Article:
Releases from jails and prisons dropped during the pandemic 

Monthly releases from CCDC saw a significant dip around March 2020, and a new low of 2,393 releases was recorded in June 2020. From there, as early as July 2020, CCDC monthly releases began a climb back to pre-pandemic levels and continued to grow through the first several months of 2021 (see Figure 8). Overall, the average number of monthly releases during the pandemic was 3,030, over 820 fewer releases each month – a 21 percent decline – compared to average monthly jail releases in 2019. Notably, these average monthly estimates rebounded to just 5 percent fewer releases than 2019, with approximately 3,663 releases for each month from January to August 2021.37 

The prison system also experienced a decline in releases during COVID-19 that continued to fluctuate well into 2021 (see Figure 9). Average monthly releases dropped from 563 prior to the pandemic to 477 releases during the COVID-19 period. Despite a surge in releases around September 2020,38 compared to before the pandemic, there were nearly 850 fewer monthly releases from NDOC from March to December 2020. In 2021, prison releases dropped further, with about 30 fewer releases per month compared to during COVID-19, for an overall decline of 19 percent.39 

Figure 8. Average monthly jail releases declined by 21 percent during COVID-19 

A view of average monthly jail releases declined by 21 percent during COVID-19 

Figure 9. NDOC average monthly releases dropped 19 percent compared to before COVID-19 

A view of NDOC average monthly releases dropped 19 percent compared to before COVID-19 

Virtually all releases from an NDOC facility (98 percent) are the result of three mechanisms: discretionary release on parole, institutional discharge, and mandatory parole release. Discretionary release on parole is the most common at approximately 50 percent of releases, followed by institutional discharge at 30 percent, and mandatory parole release at 19 percent. While all three release types declined since the start of COVID-19, institutional discharges experienced the most significant drop during the pandemic, falling first by 30 percent, and then by an additional 9 percent since the start of 2021 (see Figure 10). 

Institutional discharges include both releases at the expiration of a person’s sentence and several statutory mechanisms that NDOC can utilize to release individuals. Both data and interviews suggest that these tools were rarely used during the pandemic due to decisions of NDOC and limitations in statutory eligibility. The available mechanisms include residential confinement,40 medical release,41 and temporary work furlough.42 The residential confinement transfer is designed for individuals who have had institutional successes, but eligibility is limited to those never convicted of anything more serious than a category C felony. Medical release allows NDOC to release individuals who are terminally ill, but the law only allows release when the individual is within 18 months of death. Lastly, the department can release individuals through temporary furlough for family emergencies, work placements, and any activity approved by the director and the Parole Board. Interviews suggested that releases on work furlough were limited during the pandemic, in large part due to inability to find placements.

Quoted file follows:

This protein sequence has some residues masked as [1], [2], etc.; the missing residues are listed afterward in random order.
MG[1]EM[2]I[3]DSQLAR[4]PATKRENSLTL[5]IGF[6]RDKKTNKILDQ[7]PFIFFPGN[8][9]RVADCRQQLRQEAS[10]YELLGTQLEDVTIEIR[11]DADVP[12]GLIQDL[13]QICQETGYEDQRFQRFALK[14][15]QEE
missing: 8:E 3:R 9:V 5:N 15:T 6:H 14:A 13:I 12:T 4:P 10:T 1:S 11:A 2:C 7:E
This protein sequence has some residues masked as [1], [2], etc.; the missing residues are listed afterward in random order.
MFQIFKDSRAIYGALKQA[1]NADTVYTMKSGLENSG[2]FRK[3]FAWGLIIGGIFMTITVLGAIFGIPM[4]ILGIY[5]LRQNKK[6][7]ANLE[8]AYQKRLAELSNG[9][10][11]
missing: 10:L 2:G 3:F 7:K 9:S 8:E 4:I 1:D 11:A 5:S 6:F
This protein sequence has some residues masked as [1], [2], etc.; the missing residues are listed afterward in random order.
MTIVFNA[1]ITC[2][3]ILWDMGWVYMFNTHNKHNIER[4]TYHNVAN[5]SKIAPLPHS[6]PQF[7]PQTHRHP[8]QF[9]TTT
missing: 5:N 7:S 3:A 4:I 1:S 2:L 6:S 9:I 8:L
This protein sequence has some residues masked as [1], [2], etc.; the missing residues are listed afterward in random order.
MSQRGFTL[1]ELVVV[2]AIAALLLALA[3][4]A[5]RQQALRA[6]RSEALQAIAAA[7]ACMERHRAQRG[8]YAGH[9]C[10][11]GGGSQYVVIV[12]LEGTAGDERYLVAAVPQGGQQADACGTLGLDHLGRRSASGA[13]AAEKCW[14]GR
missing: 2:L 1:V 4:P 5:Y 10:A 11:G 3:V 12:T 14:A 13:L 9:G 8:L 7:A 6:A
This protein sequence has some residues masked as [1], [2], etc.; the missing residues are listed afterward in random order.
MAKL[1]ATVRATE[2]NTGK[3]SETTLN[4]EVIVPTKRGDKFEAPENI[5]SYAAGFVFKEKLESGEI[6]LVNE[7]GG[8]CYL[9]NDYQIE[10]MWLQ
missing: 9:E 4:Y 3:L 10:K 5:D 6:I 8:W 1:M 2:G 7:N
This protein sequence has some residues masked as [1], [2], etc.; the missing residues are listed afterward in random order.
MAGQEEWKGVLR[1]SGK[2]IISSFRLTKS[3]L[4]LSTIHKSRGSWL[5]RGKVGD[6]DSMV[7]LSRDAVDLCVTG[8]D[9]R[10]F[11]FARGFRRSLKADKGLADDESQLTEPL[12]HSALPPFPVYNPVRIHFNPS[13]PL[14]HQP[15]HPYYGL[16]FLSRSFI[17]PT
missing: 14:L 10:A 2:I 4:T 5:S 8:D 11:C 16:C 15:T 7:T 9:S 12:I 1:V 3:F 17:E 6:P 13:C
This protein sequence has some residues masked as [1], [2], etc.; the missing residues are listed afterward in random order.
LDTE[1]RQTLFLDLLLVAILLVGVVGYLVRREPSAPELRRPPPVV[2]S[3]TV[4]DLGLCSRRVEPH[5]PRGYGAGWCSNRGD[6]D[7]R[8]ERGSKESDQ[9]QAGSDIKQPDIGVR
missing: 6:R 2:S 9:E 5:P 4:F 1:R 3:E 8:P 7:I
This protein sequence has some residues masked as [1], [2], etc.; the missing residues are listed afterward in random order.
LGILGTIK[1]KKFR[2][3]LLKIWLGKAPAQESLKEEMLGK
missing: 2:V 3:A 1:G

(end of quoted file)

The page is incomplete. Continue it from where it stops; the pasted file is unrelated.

Figure 10. Declines in all release categories except death, which more than doubled during COVID-19 

A view of declines in all release categories except death, which more than doubled during COVID-19 

COVID-19 resulted in fewer hearings and fewer releases granted by Parole Board 

At the onset of the pandemic, Governor Sisolak issued an emergency directive closing all state agencies to the public, from March 20 through May 31, 2020. This directive removed the Parole Board’s ability to hear cases during that period, and all in-person parole hearings were effectively suspended until June 2020. State statute does not allow the Board to deny parole without an in-person hearing, but it does allow the Board to grant parole in-absentia, without a hearing.43 As such, the Board worked hard to review all individuals deemed eligible for parole by NDOC and granted parole for those who fit the in-absentia eligibility criteria outlined in statute in April and May 2020.44 Despite the Board’s ability to grant parole without an in-person hearing, the total number of parole hearings declined between 2019 and 2020. By the end of 2020, around 50 percent of NDOC’s 2020 end-of-year population (n=11,481) had parole hearings, compared to 53 percent of the 2019 end-of-year population (n=12,929) (see Figure 11).45 As for hearings held in 2021, there were approximately 60 fewer per month for a yearly estimate of over 700 fewer total hearings than in 2020. Many factors contributed to this decline, including a smaller NDOC prison population and an increasing percentage of individuals in custody on a serious offense. 

This decrease in the number of hearings is similarly reflected in the decline of parole releases from NDOC. While institutional discharges had the greatest drop, both discretionary and mandatory parole releases declined following the emergence of COVID-19. NDOC data show that discretionary parole releases declined 9 percent (25 fewer releases) each month during the COVID-19 period and mandatory parole releases dropped 10 percent (10 fewer releases) each month (see Figure 10). Again, it is important to note that both the decreasing size and more serious composition of the NDOC population may explain the decline in parole hearings